In a previous DWT post, Michael argues that there’s no such thing as a true synonym because a word’s connotation always colors its denotation.
Commenting on the article, a reader refuted Michael’s argument with the words peculation and embezzlement:
I have found one [an exception], and i dont know why it exists. Peculation; definition is “embezzlement” in other words peculation means embezzle embezzlement etc..so thus embezzlement and peculation are of identical meanings. Which makes no sense to me.
Technically, the words do mean the same thing: “taking money that belongs to someone else.” However, there is a useful distinction that many writers observe.
Embezzlement is used for the sneaky crime of a private citizen, while peculation applies to the act of misappropriation of money and contracts by persons in high places. Embezzlement is a crime against an employer; peculation is a betrayal of the public trust.
Ex-Macon teller pleads guilty in embezzlement
2 ex-Fort Peck employees guilty of embezzlement
every one of [the government] ministers has helped in tile work and is guilty of peculation on a gigantic scale…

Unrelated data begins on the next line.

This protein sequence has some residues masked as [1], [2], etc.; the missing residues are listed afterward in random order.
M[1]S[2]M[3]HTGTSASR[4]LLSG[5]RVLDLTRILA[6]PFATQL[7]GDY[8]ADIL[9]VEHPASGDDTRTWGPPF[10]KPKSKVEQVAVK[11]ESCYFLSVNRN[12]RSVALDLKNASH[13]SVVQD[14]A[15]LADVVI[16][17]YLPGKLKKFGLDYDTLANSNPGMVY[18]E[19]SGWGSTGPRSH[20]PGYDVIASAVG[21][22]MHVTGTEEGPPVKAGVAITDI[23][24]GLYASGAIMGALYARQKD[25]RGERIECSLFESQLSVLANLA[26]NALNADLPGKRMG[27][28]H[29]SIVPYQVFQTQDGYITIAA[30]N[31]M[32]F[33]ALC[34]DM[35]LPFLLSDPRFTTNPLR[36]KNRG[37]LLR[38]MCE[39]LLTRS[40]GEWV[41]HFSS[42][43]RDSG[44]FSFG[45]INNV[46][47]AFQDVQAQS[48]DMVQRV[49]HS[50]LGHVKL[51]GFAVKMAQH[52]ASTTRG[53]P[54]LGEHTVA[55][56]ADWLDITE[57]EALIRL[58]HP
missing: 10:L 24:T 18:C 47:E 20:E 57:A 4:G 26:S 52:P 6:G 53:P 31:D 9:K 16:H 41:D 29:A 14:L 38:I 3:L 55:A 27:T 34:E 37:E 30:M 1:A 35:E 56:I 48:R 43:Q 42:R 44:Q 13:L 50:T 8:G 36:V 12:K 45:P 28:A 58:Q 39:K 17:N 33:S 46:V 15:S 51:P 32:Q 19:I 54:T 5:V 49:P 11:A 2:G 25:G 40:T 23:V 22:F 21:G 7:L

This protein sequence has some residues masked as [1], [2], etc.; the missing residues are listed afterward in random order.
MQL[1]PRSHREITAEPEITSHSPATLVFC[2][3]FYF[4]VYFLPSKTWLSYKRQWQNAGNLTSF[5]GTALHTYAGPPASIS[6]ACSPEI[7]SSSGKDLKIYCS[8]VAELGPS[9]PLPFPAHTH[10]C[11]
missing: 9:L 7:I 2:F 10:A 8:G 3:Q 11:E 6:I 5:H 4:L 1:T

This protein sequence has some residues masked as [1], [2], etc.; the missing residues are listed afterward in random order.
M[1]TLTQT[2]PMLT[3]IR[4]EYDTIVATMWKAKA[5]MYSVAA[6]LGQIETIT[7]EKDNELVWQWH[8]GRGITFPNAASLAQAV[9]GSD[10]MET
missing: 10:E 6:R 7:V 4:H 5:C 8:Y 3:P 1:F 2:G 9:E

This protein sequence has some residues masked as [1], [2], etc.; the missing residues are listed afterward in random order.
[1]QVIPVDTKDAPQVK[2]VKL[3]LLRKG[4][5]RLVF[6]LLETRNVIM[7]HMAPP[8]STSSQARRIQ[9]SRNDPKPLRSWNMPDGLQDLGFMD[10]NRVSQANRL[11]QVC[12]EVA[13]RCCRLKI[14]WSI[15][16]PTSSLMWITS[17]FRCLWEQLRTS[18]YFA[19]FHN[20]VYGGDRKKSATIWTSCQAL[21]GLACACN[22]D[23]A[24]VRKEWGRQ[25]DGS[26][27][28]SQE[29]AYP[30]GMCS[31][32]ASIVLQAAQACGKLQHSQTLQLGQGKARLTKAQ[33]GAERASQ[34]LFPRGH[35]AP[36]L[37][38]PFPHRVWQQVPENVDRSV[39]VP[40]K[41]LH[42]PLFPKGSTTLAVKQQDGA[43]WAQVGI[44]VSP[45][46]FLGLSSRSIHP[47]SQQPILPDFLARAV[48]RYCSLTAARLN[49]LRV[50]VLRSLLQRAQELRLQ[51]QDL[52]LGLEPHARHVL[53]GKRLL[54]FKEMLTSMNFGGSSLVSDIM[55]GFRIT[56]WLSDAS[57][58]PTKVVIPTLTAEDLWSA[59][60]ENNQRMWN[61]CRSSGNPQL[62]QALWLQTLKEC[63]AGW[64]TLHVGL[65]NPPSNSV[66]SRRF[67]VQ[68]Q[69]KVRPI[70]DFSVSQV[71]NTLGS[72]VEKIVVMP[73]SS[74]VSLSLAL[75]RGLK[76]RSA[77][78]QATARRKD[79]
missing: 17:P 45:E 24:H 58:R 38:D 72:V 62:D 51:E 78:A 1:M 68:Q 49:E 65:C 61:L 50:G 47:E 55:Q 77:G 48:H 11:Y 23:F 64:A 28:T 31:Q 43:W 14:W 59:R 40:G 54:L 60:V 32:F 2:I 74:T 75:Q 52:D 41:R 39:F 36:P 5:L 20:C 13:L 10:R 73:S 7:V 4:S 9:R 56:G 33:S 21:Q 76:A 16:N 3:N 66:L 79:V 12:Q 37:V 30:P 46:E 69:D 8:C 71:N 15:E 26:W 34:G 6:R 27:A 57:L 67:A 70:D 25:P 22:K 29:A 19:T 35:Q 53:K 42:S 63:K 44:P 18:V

The second governorship of Clive was marked by … the enforcement of stringent regulations against the besetting sin of peculation.
Although the connotations of many words are the same for large numbers of readers, personal associations can color the way a listener or reader reacts to a given word. For example, for most people the word mother probably carries positive connotations of warmth and nurturing. For the child of an abusive or mentally-ill woman, however, the feelings stirred by the word mother might be negative. Apart from such personal associations, words acquire connotations for us as we encounter them in our reading.
Vocabulary acquired from wide reading brings connotation along with denotation.
denotation: The meaning or signification of a term.
connotation: That which is implied in a word in addition to its essential or primary meaning.
A failing of present day education is the practice of teaching vocabulary chiefly by means of word lists or “vocabulary books.” Vocabulary lists should be used for review; children can best acquire a lasting vocabulary by reading books like Treasure Island and A Tale of Two Cities. A sense of the connotation of words is developed by reading the words in a variety of contexts.